This is my last post about the book festival, which finished yesterday with what I can only assume was a life-changing production of Alasdair Gray’s Fleck (I don’t know for sure as I didn’t manage to get a ticket. Instead I went to see The Guard, a black comedy with Brendan Gleeson and Don Cheadle which was very funny – highly recommended).
“I had a crush on Asterix,” offers Emma early on in the discussion.
“Fair enough,” Dr Mel lies effortlessly (or maybe she really does think it’s fair enough. Who am I to judge.) “We had Asterix in the school library in every single European language other than English. English was cheating.”
This proclamation was designed to ease us into the idea that actually comics are all around us, and are not the alien destroyer of literacy that you might think. Unfortunately I don’t think it provided the revelatory experience that it might have done a decade ago – without wishing to sound patronising (she said in a patronising sort of way), I think the comic debate has moved on a little. I hope it has, anyway. Most libraries have a fairly decent range, in Edinburgh at least, and comics are quite widely recognized as being good for getting reluctant readers to pick up a book.
The talk wasn’t entirely what I had envisioned, although with hindsight I should probably have attached more importance to the fact the event was called Getting To Grips With Graphic Novels. Instead, the thing that caught my eye was the first line of the blurb, a crass assumption that was apparently going to be challenged, “girls don’t read graphic novels.”
Of course as a girl who reads and occasionally even draws comics (November is graphic novel month, after all) I have a vested interested in that debate. But I was also curious on the grounds that – based on my time working in the library and my other half’s experience working in book shops – it actually seems to be true that more men read comics than women.
I think that’s beginning to change, and I was hoping for some discussion on the changing role of women in comics, both in terms of creating comics and in their portrayal by the medium. Maybe I thought there would be a mention of Marjane Sartrapi, or Posy Simmonds, or maybe the increasingly popular internet comics of Kate Beaton and Allie Brosh.
Now, I used to get the Bunty and I did indeed like the comic strips (The Four Marys, anyone?), but the argument still doesn’t hold much water for me. That’s mainly because I am probably one of the last people to have had a subscription to Bunty – D.C.Thomson stopped making it a decade ago in 2001, while Jackie went under in 1993. I just don’t feel they’re the most contemporary argument in favour of women liking comics.
Still, it’s my own fault for thinking the talk was going to be about something different – the main focus, as the blurb also mentioned, was on convincing people that the comic is a valuable literary source in its own right.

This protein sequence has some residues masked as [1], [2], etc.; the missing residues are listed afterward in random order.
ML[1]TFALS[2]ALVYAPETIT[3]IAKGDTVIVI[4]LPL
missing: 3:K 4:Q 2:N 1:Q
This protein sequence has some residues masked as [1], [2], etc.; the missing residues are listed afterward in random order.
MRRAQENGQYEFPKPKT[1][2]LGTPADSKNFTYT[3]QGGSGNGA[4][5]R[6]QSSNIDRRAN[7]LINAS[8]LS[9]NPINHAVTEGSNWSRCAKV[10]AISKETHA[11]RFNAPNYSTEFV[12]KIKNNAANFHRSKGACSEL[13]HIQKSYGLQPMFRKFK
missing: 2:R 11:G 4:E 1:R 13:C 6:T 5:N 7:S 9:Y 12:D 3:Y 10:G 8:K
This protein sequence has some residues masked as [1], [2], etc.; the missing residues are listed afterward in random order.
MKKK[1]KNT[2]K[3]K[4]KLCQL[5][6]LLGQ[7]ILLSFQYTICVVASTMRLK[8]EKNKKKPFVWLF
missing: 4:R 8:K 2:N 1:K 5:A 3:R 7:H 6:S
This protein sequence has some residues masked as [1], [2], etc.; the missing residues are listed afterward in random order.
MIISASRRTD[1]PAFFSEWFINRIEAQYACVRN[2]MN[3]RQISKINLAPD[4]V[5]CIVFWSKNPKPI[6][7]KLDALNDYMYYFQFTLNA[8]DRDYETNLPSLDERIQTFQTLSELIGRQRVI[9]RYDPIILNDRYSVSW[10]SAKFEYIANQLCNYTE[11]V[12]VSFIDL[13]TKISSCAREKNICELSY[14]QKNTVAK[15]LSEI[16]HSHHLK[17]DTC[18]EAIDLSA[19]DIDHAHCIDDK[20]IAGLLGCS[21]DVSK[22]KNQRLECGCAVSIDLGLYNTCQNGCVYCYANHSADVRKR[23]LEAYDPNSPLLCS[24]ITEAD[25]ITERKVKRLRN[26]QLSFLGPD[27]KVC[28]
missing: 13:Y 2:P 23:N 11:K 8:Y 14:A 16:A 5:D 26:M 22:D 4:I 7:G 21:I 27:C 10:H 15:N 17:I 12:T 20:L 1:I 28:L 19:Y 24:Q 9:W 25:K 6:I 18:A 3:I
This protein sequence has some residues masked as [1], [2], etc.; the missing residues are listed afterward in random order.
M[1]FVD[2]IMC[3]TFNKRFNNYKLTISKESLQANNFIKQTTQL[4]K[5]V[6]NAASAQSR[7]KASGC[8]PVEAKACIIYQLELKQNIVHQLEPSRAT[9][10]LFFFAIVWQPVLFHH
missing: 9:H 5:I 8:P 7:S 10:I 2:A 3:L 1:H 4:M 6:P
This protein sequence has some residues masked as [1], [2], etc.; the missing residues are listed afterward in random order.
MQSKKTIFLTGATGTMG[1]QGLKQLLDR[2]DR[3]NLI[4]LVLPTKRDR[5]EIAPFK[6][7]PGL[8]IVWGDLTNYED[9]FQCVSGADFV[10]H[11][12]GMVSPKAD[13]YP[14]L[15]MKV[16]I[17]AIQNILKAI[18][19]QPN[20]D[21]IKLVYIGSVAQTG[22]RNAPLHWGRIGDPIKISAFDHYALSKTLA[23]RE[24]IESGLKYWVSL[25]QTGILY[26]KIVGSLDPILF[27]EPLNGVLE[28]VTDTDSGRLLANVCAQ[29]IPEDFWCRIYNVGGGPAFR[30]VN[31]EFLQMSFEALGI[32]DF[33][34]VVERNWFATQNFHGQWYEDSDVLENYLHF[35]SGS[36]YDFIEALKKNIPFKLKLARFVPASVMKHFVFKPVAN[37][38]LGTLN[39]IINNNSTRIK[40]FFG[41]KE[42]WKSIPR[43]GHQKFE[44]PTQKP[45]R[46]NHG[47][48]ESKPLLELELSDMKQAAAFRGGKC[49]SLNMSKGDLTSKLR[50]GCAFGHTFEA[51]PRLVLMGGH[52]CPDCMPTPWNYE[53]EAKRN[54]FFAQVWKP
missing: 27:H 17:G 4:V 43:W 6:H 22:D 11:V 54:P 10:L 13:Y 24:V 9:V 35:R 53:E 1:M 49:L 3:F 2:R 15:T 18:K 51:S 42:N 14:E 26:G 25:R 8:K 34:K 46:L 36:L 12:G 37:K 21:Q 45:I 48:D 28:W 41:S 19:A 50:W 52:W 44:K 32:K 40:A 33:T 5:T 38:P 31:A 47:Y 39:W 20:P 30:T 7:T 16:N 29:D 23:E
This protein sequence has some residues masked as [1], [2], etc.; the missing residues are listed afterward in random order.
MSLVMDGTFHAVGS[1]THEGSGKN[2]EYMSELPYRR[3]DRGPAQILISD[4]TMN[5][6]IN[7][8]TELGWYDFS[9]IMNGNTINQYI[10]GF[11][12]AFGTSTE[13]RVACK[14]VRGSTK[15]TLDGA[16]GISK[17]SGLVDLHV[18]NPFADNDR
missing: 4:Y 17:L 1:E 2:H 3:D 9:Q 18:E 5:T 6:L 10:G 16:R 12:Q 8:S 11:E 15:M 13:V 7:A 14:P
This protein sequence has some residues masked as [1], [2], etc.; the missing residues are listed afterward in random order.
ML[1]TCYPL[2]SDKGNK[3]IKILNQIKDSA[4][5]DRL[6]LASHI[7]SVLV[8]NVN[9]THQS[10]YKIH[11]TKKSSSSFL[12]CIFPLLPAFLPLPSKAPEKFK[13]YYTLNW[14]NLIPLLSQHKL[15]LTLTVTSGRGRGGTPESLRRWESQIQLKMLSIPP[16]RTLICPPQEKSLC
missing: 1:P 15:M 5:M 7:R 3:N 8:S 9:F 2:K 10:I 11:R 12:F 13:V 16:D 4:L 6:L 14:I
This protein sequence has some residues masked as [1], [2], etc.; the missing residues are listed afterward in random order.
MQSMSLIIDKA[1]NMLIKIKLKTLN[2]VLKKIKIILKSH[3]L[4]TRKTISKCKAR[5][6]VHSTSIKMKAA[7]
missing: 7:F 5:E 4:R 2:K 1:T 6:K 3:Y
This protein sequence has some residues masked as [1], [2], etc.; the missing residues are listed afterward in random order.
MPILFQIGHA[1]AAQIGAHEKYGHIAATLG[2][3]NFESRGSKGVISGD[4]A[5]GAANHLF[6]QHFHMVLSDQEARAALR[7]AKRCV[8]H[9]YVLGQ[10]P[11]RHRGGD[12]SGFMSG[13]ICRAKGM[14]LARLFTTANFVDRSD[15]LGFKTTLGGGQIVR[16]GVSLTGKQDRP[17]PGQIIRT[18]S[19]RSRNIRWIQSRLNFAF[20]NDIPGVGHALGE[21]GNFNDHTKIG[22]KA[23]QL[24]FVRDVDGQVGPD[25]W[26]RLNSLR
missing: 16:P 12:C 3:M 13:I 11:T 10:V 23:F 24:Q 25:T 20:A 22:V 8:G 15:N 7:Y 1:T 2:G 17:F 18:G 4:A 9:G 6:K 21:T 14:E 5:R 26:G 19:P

“I went into school at the age of 5 or 6 and was told to bring in a favourite book from home,” recounts Dr Mel, “so I took in Batman and the Black Panthers. The teacher looked at it and then told me to go home and get a proper book. I went home, but didn’t bother going back in.”
Obviously this was a teacher sadly lacking in vision – Batman and the Black Panthers?! How cool is Dr Mel, when I was 5 I was still into Thomas the Tank Engine – but I’m not convinced it would happen today. There were at least three teachers in the crowd who came along to get guidance on the best way to teach a graphic novel in class, so the whole talk was a bit of a case of preaching to the converted.
Having said that, there were some interesting points made. Vieceli, for example, showed some slides for a book she did for the Manga Shakespeare series and talked about the fact that because she comes from a theatrical background, she came at it from the point of view of how she would direct the play. “Shakespeare should be seen,” she says, “and with a graphic novel you can use abstract shots or images to pull out the subtext of the play.”
Sounds like a better way of doing it than my school had – when we did Macbeth at the age of 14 they thought it’d be a good plan to stick on the Roman Polanki version of the film before giving us any context. I don’t know if you’ve seen that interpretation but if not, the first scene is choc a block with lady bits. The hysterical laughter of my peers surely echoed all the way to the maths building – and all that was before Macduff’s seventies porn star moustache hoved into view.
Vieceli also explained that when manga first came over to the UK, publishers used to flip the pictures over so you could read the story front to back. This essentially meant all the art was in a mirror image, which detracts a great deal from the reading experience.
“The great thing about comics is that they’re led by you as the reader,” she said. “You get to decide the subtext, and when to move on to the next panel.”
“There is a skill to reading comics,” Dr Mel pointed out, “it demands multiple literacies. You have to know which panel to go to, and it doesn’t come naturally, it needs to be learned.”
This reminded me of the fact that I have read several times graphic novels are great for kids with dyslexia, on the grounds they are short and fun to read – but my dyslexic sister says actually there’s too much going on and they are really difficult for her to follow. Unfortunately there wasn’t time to ask whether Emma or Mel had come across that, because they’re so enthusiastic and chatty time ran out before I got a turn.
Still, I hope they made a few more converts to the graphic novel cause, and my questions will keep for another year. Although maybe next time I’ll pay a little more attention to what I’m signing up for.